Our turnips were a bit of a disaster and we let them get too big, too woody and bug eaten. I lifted them all and said goodbye. I have to say though that it was a joy to see that area cleared and I got all those blasted big weeds too. As we look back over the year, we are learning (we are always learning) about the space we use for various crops and how 2 courgette plants are more than enough for us, we need to grow less potatoes too as we have had way too many, soft fruits do not work well for us (though we have a plan) and we really want to try asparagus again...see, the bare soil can be exciting.

'' ~ An allotment blog
Really disgusting rotten turnip; a whole wheelbarrow of unuseable turnips; weeds and a sneaky carrot!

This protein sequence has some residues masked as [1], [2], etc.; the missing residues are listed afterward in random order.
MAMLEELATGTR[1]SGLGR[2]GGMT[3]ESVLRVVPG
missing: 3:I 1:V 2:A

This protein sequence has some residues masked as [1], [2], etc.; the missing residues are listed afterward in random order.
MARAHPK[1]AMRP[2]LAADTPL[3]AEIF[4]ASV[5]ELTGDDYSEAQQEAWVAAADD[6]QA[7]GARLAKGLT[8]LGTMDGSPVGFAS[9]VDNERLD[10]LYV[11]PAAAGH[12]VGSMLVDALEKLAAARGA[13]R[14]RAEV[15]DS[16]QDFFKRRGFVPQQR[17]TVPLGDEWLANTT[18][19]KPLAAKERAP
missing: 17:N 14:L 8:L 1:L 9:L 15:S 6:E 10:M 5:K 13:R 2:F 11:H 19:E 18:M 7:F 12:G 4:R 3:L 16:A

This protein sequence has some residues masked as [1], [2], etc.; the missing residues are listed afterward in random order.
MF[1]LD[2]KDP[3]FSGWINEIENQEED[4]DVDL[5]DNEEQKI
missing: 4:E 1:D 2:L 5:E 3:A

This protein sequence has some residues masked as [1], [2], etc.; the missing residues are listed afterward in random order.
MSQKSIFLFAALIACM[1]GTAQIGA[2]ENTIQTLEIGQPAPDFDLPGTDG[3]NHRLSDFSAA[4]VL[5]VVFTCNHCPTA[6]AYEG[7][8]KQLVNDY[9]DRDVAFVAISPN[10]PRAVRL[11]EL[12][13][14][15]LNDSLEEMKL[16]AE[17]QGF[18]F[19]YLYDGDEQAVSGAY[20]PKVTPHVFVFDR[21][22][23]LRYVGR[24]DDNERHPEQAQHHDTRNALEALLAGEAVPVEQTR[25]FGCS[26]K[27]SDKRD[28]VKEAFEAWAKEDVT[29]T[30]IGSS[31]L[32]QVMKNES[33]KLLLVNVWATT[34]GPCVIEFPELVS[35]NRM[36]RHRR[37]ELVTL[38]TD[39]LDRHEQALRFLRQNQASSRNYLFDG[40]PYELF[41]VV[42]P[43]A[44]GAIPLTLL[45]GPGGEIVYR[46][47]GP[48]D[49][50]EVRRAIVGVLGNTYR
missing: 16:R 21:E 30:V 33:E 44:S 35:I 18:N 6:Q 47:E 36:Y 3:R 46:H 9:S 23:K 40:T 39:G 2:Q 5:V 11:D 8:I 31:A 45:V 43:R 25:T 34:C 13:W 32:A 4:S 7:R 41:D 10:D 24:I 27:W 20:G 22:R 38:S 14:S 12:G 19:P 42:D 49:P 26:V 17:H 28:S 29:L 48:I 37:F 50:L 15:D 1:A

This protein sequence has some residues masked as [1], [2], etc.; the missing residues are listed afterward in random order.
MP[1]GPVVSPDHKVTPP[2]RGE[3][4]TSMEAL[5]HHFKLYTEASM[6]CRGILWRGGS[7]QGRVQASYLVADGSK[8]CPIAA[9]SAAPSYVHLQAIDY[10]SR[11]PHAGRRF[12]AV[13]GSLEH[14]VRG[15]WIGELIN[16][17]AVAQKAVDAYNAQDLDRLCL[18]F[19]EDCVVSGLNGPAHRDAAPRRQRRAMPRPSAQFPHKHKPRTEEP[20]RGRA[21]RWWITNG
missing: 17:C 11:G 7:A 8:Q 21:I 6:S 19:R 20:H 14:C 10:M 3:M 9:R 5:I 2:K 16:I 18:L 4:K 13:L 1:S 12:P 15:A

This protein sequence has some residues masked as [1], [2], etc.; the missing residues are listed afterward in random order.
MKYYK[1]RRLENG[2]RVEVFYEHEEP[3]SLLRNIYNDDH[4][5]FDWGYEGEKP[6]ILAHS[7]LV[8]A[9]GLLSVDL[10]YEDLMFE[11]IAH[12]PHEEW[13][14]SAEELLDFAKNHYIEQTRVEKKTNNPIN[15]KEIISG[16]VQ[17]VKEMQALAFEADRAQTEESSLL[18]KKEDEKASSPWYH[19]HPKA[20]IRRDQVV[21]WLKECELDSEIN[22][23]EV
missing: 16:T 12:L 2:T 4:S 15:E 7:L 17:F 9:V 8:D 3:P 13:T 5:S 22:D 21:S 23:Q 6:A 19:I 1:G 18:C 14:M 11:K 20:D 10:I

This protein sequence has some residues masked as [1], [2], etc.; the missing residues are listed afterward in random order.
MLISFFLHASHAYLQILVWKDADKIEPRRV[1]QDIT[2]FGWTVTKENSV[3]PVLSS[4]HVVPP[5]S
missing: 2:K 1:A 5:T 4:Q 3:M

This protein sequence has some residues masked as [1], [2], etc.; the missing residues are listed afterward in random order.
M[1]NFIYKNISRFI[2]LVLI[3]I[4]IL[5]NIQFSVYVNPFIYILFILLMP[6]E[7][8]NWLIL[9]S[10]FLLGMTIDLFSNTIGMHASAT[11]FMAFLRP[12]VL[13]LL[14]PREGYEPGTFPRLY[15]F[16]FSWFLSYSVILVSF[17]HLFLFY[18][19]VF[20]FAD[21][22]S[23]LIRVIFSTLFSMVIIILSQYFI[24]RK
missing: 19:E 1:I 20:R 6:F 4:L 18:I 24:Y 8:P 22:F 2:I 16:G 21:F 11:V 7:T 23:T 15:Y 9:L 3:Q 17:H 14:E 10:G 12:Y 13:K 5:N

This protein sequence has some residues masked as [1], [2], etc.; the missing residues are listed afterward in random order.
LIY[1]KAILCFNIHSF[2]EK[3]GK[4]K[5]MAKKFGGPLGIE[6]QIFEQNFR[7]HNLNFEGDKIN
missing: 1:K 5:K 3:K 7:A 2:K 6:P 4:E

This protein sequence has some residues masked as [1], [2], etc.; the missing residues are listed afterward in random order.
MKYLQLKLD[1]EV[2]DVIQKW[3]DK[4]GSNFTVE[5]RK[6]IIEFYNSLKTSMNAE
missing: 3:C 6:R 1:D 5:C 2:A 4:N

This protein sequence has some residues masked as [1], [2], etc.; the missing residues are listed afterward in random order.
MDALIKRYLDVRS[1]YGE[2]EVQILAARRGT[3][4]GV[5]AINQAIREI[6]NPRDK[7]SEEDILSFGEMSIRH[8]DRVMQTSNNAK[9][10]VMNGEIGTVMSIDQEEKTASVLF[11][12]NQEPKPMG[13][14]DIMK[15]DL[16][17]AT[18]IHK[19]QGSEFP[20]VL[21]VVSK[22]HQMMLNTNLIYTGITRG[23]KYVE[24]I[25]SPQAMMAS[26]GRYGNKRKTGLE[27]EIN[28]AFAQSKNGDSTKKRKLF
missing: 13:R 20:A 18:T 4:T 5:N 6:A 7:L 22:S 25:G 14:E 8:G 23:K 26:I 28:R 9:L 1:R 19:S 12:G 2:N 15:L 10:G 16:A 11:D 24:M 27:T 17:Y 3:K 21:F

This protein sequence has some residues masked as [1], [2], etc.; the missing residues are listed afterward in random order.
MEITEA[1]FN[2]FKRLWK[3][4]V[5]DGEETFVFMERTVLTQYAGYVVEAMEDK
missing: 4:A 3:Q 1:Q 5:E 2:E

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before and after
I shall add my photos now, I think I have waffled enough. It's simply one of those days were I so want to talk to you but my mind is just wandering. In the next days I will have some little vignettes from around the field too, I hope you stay tuned for that.

'' ~ An allotment blog
Maggie laughing :)
Love and hugs
Your Carrie

Wednesday, 17 September 2014

Squash Harvest from 14b

The plot of shame (aka 14b) has had some good wee harvests over the year so far, it can not be denied. We got a good load of rhubarb, gooseberries and many bunches of flowers. Had we been more proactive there were also red currants and artichokes but still...

The latest crop came in the form of some very lovely winter squashes - Crown Prince, the blue/grey skinned ones, two Sweet Dumplings and a juvenile Butternut Squash

I'll share what we do with them when the time comes but for now they are simply resting and hardening off in the shed.